Start with where your clubface is going to end. Great pitchers of the ball finish with the clubface held square or slightly open because this provides height to a shot. If you see that clubface turning over to where the toe is pointed upwards, that is a cue for a lower shot with more power behind it. Usually, you don't want that when you are hitting shorter feel shots around the greens.
To hit the ball high, that face needs to start at least slightly open and it needs to finish there, too. If you can balance a glass of wine on the face when you are finished, that's a good sign.
To hit the ball low, you need to start with a square face and have a low follow-through where the clubface goes through impact naturally. It's a smaller version of a full-length swing.
What is the bounce of a wedge? If you were to hold the clubhead in the palm of your hand, the bounce would be the part touching your palm. It's that flange on the sole of the club that allows a club to "bounce" through impact.
Using the bounce of a club to your advantage is perhaps the most critical skill any chipper or pitcher of the ball can have. Why is this? Well, if you make contact with the leading edge of the clubface — the very bottom of the face — your club will dig into the ground wherever it enters. That means that if the leading edge hits the ground before it reaches the ball, you are going to hit a chunk and the ball won't go far at all. Even if the clubhead reaches the ball before the leading edge digs into the ground, it often takes perfect timing to get proper contact.
Meanwhile, if the bounce of a club makes contact with the ground before the leading edge, your margin for error goes up significantly. Picture it like you are trying to hit the ground with the bottom of the wedge rather than the actual clubface itself — even if you have a slight misstep, your club will continue moving forward and won't get stuck in the ground.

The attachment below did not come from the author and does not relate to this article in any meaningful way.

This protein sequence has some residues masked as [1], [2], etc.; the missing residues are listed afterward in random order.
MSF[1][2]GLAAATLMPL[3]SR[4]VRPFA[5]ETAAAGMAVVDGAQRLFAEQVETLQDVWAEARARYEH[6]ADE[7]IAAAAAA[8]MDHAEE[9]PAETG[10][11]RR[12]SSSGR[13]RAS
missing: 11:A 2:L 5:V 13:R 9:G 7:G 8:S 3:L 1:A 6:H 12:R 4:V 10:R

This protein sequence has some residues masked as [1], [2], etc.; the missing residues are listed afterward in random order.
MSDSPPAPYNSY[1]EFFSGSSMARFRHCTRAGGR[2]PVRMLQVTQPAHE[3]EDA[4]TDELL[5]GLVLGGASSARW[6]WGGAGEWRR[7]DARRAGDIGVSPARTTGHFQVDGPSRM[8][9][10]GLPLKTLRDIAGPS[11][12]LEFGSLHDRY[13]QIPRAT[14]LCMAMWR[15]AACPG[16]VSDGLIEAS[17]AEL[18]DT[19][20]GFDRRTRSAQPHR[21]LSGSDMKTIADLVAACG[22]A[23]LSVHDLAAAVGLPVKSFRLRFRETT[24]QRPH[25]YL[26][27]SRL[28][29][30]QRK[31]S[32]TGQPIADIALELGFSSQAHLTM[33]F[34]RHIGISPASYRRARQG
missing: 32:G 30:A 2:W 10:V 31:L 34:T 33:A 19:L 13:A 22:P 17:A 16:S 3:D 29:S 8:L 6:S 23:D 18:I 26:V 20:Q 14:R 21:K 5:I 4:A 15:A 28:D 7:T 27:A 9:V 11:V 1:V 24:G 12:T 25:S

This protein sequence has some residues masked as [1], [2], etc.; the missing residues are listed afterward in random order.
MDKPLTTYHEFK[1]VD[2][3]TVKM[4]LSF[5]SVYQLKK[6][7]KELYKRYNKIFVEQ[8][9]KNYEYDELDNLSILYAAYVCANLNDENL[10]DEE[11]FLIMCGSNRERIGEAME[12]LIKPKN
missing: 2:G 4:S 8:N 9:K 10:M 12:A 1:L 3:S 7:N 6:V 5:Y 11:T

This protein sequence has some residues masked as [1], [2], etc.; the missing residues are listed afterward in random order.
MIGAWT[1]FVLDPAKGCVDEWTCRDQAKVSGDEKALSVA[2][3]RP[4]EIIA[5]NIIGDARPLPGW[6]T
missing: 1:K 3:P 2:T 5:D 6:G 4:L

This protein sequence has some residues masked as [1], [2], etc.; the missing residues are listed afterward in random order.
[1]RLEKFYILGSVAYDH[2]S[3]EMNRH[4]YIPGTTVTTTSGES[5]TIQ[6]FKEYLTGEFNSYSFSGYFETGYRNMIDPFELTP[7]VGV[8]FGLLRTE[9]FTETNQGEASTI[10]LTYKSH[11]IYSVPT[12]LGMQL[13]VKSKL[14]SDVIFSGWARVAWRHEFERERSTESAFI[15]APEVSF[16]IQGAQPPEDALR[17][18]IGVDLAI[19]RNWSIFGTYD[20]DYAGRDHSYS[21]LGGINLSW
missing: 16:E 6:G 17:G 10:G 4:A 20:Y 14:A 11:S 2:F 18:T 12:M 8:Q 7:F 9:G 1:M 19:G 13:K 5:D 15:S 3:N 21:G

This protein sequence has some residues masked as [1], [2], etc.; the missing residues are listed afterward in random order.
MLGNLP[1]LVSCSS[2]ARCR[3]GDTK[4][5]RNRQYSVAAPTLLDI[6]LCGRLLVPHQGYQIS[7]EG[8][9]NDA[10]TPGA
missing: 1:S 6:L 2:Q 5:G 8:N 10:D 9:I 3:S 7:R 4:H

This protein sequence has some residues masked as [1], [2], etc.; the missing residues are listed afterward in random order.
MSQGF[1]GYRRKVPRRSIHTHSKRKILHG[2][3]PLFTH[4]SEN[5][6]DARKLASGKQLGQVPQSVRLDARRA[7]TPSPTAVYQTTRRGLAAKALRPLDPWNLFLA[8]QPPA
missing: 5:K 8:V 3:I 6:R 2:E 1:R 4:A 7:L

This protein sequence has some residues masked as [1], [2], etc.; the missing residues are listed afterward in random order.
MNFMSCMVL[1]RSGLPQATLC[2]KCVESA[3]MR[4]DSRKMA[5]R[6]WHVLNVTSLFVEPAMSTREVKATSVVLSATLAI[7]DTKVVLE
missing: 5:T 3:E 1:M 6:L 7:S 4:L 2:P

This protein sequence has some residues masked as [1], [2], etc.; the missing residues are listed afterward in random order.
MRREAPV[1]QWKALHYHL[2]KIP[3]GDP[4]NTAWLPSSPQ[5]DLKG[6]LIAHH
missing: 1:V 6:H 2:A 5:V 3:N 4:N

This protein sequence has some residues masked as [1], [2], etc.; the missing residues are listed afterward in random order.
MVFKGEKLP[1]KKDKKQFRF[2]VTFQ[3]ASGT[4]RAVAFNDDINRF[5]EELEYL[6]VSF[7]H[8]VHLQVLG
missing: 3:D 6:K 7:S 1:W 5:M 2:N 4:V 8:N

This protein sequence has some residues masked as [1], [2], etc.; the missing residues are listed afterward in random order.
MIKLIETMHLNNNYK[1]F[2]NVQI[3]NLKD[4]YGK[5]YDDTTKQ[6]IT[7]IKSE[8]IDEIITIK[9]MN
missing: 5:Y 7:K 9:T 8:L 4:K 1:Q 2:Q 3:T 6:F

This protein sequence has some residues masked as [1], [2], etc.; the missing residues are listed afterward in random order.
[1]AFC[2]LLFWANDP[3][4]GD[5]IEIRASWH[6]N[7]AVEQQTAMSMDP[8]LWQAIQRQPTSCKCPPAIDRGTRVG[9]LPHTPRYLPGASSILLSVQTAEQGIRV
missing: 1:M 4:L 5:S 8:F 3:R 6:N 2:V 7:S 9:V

Of course, not every single situation calls for using the bounce. If you have a hard-pan lie with no room underneath the ball, you will likely need to drive the leading edge into the ground and play the ball back in your stance to ensure proper contact. But for the most part, using the bounce is the way to go.
Where your ball lands and what trajectory it has is a big piece of any short game shot. If you are hitting a lower shot, you will want to allow for more room as the ball will run more once it hits the ground. And if you are hitting a higher shot, you will want to land it closer to the hole because it likely won't run on the green as far.
Some golfers like to pick out a specific spot for where they want the ball to land, and some players just want to pick out a general area. Regardless, a great golfer visualizes the type of shot they want to hit, the height of the ball, how it will land, the speed of the greens and how it will roll on the green.
Chipping and pitching comes down to feel and being confident with the shot you choose to hit. Beginners should focus on keeping the ball on the ground longer, taking the highest-percentage shot available to them. When you again experience, that's when you can take more risks and develop more confidence.
The easiest way to do this is to start by reaching for the putter in most situations. If you can then learn how to hit lower lofted "bump and run" shots from around the green, that will serve as a foundation for everything else that is to come.